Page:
This is another novella longlisted for the Independent Foreign Fiction Prize, and it’s a masterly example of the form. The theme is the disintegrationThis is another novella longlisted for the Independent Foreign Fiction Prize, and it’s a masterly example of the form. The theme is the disintegration of a marriage, but the plot and structure make it quite different to anything I’ve read before.
Next World Novella by Matthias Politycki is a clever title: it plays on Doro the wife’s preoccupation with the afterworld and Hinrich the husband’s alternate world, the one he plays around in when he’s not at home. There is also a fictional world of male fantasy, because although Hinrich is a mediocre Sinologist who writes academic stuff, he’s also ventured into the world of fiction.
His little novel is so forgettable that he forgets about it himself. It stays unfinished and untouched in an obscure drawer somewhere in the house. Or so he thinks, until the morning he wakes up to find that Doro has died – quite some time ago, it would seem – and was editing this little novel just before she died. And Doro is not the placid, complacent handmaiden to his ‘genius’ that he thought she was…
When Herta Müller won the Nobel Prize for Literature in 2009, there was the usual outcry from the powerful claiming to be oppressed by the European biWhen Herta Müller won the Nobel Prize for Literature in 2009, there was the usual outcry from the powerful claiming to be oppressed by the European bias of the judges. Why is our literature being ignored? howled those who dominate the book industry throughout the English-speaking world, and of course they denigrated the winner as if to prove their point.
Tibor Fischer at the Guardian on behalf of the UK was so unimpressed that he misrepresented the plot with a reductive summary:
The Passport is a 90-page novel about a miller, Windisch, a Swab, or ethnic German, who applies for a passport to leave Romania. That’s all in the way of plot or narrative impetus.
Well no, it’s not just about that, Mr Fischer. Not even at literal level. Even the dopiest reader will soon figure out that there’s more to the plot than that.
This is the first I've read by Gunther Grass, who won the Nobel Prize for Literature. Grass is struggling with the collective guilt of the German peopThis is the first I've read by Gunther Grass, who won the Nobel Prize for Literature. Grass is struggling with the collective guilt of the German people. The narrator of the story is a hack journalist who is reluctantly drawn into researching the unusual circumstances of his birth, In a lifeboat, after the sinking of the Wilhelm Gustloff by a Russian sub in 1945. It's cunningly written. Paul Pokriefke, the journalist, doesn't want to know about the past, and is almost vitriolic about his mother, who is always going on about it. These two symbolise Germany's dilemma - Ursula/Tilla has had a traumatic experience and needs to talk about it, but is denied any therapeutic release because of the German culture of silence about their wartime suffering. Paul just doesn't want to know. He's the next generation, with no memory of the event, and he just wants to get on with his life, even if what he's doing isn't particularly worthwhile. He fails to see that some of his lack of direction is due to the circumstances of his birth, but he is able to blame his mother for being so promiscuous that he can't know who is father was, whereas if he were less judgemental he would admit that he could just as easily have been fatherless if his father died in the war. What forces Paul to confront his, and Germany's history is his own son's neo-Nazi proclivities......more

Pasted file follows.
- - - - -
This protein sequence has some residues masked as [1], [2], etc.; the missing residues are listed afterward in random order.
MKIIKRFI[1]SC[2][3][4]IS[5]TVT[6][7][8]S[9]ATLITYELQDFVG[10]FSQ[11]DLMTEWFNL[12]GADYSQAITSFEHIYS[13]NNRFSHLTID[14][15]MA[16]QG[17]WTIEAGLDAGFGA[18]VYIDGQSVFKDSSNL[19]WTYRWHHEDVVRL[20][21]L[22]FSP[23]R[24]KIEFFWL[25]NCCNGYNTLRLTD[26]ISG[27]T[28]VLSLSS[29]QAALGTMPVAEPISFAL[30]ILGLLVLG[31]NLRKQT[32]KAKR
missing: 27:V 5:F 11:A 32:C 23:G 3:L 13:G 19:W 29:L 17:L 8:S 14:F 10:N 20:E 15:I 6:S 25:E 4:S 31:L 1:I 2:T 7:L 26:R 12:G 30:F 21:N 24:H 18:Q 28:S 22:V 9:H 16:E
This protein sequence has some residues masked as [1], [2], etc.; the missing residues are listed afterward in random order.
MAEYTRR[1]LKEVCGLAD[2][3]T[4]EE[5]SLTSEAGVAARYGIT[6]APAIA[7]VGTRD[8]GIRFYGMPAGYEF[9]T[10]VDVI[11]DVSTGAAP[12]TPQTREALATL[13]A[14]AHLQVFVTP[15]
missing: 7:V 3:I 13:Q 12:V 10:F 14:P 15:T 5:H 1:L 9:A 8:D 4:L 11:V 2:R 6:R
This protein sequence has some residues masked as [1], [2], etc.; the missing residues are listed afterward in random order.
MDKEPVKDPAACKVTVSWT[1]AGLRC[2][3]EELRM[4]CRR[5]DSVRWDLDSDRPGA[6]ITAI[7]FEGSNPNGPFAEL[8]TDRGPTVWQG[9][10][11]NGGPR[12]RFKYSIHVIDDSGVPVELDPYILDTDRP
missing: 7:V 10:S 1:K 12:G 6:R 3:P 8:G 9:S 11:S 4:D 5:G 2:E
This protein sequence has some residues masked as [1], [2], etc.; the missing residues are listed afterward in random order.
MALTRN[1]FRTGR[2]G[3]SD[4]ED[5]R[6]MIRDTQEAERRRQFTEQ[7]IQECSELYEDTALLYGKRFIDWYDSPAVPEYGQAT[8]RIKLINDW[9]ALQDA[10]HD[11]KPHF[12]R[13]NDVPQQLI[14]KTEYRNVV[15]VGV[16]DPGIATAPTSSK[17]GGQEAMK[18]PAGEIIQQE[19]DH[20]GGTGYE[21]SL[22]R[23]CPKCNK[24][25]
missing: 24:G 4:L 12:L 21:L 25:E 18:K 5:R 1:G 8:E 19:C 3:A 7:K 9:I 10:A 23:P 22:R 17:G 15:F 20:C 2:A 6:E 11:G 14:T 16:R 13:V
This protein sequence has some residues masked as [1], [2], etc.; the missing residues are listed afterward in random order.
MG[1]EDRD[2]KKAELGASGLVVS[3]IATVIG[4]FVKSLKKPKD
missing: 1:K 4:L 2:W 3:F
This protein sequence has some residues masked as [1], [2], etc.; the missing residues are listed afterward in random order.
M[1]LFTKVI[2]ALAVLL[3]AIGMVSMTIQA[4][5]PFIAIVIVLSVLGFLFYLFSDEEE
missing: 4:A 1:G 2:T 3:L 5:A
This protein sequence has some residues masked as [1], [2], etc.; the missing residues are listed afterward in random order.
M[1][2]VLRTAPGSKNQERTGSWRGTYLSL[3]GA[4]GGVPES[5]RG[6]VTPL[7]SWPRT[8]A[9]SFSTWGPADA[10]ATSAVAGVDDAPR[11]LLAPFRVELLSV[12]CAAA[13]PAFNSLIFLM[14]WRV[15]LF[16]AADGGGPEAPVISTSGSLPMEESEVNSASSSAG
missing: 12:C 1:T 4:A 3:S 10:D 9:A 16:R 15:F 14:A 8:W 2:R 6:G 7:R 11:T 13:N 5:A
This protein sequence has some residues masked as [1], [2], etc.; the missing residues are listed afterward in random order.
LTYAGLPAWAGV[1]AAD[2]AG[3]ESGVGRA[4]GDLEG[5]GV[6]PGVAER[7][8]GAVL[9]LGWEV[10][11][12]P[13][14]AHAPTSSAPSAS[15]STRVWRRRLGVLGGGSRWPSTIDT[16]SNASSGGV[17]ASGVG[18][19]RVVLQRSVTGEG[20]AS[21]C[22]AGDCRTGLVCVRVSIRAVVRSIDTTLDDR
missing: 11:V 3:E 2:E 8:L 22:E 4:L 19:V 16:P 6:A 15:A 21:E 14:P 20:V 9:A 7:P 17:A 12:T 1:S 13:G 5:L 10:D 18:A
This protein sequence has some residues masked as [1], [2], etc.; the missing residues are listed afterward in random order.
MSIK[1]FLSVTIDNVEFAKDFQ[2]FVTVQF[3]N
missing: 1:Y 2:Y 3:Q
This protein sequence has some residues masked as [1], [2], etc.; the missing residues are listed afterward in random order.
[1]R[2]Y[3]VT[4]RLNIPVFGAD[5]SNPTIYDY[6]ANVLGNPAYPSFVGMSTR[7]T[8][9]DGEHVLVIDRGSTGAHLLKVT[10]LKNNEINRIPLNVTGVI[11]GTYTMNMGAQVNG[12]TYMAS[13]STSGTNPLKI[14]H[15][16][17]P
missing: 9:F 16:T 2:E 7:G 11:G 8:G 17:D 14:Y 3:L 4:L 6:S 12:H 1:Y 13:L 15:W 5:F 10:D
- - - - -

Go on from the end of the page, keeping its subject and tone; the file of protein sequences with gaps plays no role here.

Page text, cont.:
This is a litany of complaints from a narcissistic writer who seems not to have grown wiser with the years. He volunteers for the German army becauseThis is a litany of complaints from a narcissistic writer who seems not to have grown wiser with the years. He volunteers for the German army because his mother is horrible and father (dead) perpetrated the idea of a war hero. So that's their fault. He believes anything he's told about the Third Reich, so that's Hitler's fault. He can't cope with war and doesn't want to kill anyone until revenge overcomes him, and that's the Russians' fault. He gets his girlfriend pregnant and she gets kicked out of the Nazi Girls Club and school and then disappears, and that's society's fault. And all these terrible things happen and he can't cope because he's too young. Well, hello there, half the world involved in fighting this war of conquest started by Germany was too young, not just him. It was his sort that unquestioningly supported Hitler and made it happen. There's no sign whatsoever that he feels remorse for the suffering of others - he even uses the label 'zebra-man' to identify a concentration camp inmate - and picks on him as looking better-fed than he is. When he finally learns the truth, the focus is on *him* weeping, not on the enormity of the war crime. He writes with indignation about the bombing of Cologne as if the Blitz had never happened, and tries to evoke sympathy for his ill-treatment by American troops. And on top of that, he's self-righteous about the killing of an SS by an American soldier. Unbelievable that there are actually people writing stuff like this and getting it published......more